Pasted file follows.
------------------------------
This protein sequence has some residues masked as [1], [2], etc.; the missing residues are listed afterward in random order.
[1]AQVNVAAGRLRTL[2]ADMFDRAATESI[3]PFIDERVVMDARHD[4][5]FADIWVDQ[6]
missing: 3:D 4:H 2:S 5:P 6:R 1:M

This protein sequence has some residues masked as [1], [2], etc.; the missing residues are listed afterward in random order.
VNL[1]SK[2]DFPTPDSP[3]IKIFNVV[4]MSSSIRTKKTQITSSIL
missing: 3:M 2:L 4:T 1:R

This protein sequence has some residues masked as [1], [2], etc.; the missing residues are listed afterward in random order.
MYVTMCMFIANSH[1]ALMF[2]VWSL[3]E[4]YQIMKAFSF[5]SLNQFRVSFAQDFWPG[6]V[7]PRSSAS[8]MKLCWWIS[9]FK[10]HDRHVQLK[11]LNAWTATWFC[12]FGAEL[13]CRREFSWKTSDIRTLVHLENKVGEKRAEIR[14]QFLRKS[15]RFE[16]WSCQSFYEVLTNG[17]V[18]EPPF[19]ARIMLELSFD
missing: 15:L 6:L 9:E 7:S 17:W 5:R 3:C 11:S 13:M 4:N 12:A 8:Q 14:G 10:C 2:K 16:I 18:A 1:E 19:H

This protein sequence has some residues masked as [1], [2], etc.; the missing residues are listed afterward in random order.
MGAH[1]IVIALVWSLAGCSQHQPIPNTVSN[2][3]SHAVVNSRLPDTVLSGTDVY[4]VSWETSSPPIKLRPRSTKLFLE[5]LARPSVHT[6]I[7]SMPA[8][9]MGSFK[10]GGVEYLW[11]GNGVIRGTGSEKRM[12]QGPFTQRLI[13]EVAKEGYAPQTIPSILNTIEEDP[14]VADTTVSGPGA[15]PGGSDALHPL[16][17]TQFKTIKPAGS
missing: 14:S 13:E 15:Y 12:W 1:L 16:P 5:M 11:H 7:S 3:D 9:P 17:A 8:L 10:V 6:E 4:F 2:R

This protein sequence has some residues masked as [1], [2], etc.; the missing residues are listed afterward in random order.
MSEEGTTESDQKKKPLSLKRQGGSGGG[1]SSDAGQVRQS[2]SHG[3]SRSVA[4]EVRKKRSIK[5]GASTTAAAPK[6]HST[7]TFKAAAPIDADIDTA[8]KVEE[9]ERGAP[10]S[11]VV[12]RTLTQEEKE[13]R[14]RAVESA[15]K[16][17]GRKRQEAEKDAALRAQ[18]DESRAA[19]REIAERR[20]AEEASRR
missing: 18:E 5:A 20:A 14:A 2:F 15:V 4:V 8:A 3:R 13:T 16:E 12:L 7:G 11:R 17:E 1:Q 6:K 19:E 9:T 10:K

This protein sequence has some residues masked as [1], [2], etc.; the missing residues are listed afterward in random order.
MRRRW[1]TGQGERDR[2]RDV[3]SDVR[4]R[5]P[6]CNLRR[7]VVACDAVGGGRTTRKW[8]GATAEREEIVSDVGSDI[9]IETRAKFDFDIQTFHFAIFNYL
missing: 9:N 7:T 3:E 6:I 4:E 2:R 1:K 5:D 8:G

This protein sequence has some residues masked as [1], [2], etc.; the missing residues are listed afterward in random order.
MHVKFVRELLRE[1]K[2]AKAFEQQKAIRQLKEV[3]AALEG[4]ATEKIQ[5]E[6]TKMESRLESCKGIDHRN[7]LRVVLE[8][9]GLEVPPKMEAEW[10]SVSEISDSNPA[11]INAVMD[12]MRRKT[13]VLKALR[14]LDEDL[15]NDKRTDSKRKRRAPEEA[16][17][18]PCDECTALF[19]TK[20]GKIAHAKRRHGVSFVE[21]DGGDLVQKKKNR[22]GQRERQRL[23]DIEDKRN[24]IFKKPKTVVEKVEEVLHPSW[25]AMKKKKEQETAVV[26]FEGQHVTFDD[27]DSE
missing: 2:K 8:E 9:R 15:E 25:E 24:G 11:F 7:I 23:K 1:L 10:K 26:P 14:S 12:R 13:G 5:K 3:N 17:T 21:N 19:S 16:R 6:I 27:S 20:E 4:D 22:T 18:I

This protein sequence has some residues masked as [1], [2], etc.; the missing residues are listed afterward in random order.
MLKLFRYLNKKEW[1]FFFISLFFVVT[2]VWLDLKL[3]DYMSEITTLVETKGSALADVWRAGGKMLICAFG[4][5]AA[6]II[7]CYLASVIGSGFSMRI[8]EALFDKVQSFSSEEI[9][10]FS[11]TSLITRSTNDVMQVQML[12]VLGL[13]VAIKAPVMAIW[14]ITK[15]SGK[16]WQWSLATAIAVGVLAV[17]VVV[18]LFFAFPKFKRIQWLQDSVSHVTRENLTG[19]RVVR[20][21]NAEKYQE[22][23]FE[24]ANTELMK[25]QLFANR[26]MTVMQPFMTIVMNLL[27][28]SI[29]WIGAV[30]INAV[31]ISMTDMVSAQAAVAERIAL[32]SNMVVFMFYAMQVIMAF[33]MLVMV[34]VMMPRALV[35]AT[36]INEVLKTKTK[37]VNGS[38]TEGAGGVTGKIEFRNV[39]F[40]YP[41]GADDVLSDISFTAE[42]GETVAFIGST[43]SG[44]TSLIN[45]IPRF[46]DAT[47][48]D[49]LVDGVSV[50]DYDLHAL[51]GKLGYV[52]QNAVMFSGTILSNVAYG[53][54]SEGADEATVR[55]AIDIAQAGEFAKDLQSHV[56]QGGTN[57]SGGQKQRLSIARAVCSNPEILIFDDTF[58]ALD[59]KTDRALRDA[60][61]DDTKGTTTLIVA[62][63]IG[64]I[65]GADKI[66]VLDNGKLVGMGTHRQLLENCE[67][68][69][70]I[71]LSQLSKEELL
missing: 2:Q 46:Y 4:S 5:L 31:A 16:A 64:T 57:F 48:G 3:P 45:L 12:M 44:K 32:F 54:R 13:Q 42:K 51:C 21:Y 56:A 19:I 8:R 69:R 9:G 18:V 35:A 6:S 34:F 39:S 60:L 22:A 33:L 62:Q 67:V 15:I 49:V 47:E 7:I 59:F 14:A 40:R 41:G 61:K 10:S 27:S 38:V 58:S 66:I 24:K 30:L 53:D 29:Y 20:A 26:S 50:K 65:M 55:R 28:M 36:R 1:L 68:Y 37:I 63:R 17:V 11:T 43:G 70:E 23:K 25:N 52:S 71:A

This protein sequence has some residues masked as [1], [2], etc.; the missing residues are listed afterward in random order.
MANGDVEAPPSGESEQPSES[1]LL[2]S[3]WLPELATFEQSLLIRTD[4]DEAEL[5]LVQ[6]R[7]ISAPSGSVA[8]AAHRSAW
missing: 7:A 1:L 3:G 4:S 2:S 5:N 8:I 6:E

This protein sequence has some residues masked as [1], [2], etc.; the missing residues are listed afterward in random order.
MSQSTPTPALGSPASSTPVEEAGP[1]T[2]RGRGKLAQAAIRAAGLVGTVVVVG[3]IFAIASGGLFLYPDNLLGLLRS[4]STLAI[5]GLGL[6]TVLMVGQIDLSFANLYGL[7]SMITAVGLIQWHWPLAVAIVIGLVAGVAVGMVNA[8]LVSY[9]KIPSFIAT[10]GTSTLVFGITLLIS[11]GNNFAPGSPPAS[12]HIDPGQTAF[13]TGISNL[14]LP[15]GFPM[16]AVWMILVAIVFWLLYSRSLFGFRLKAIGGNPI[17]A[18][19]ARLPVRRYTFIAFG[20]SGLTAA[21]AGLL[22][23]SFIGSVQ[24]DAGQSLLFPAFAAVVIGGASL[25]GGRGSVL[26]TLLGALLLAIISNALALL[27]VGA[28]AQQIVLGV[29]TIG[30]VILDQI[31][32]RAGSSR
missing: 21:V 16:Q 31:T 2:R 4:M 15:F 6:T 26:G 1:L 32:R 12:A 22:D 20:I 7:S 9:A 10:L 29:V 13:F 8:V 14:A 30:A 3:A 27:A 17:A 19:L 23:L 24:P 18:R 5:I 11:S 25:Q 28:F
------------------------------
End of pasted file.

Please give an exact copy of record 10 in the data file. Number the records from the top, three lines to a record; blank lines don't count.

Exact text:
This protein sequence has some residues masked as [1], [2], etc.; the missing residues are listed afterward in random order.
MSQSTPTPALGSPASSTPVEEAGP[1]T[2]RGRGKLAQAAIRAAGLVGTVVVVG[3]IFAIASGGLFLYPDNLLGLLRS[4]STLAI[5]GLGL[6]TVLMVGQIDLSFANLYGL[7]SMITAVGLIQWHWPLAVAIVIGLVAGVAVGMVNA[8]LVSY[9]KIPSFIAT[10]GTSTLVFGITLLIS[11]GNNFAPGSPPAS[12]HIDPGQTAF[13]TGISNL[14]LP[15]GFPM[16]AVWMILVAIVFWLLYSRSLFGFRLKAIGGNPI[17]A[18][19]ARLPVRRYTFIAFG[20]SGLTAA[21]AGLL[22][23]SFIGSVQ[24]DAGQSLLFPAFAAVVIGGASL[25]GGRGSVL[26]TLLGALLLAIISNALALL[27]VGA[28]AQQIVLGV[29]TIG[30]VILDQI[31][32]RAGSSR
missing: 21:V 16:Q 31:T 2:R 4:M 15:F 6:T 26:G 1:L 32:R 12:A 22:D 20:I 7:S 9:A 10:L 29:V 13:F 8:V 14:A 30:A 3:A 27:A 17:A 19:L 23:L 24:P 18:R 5:I 11:S 25:Q 28:F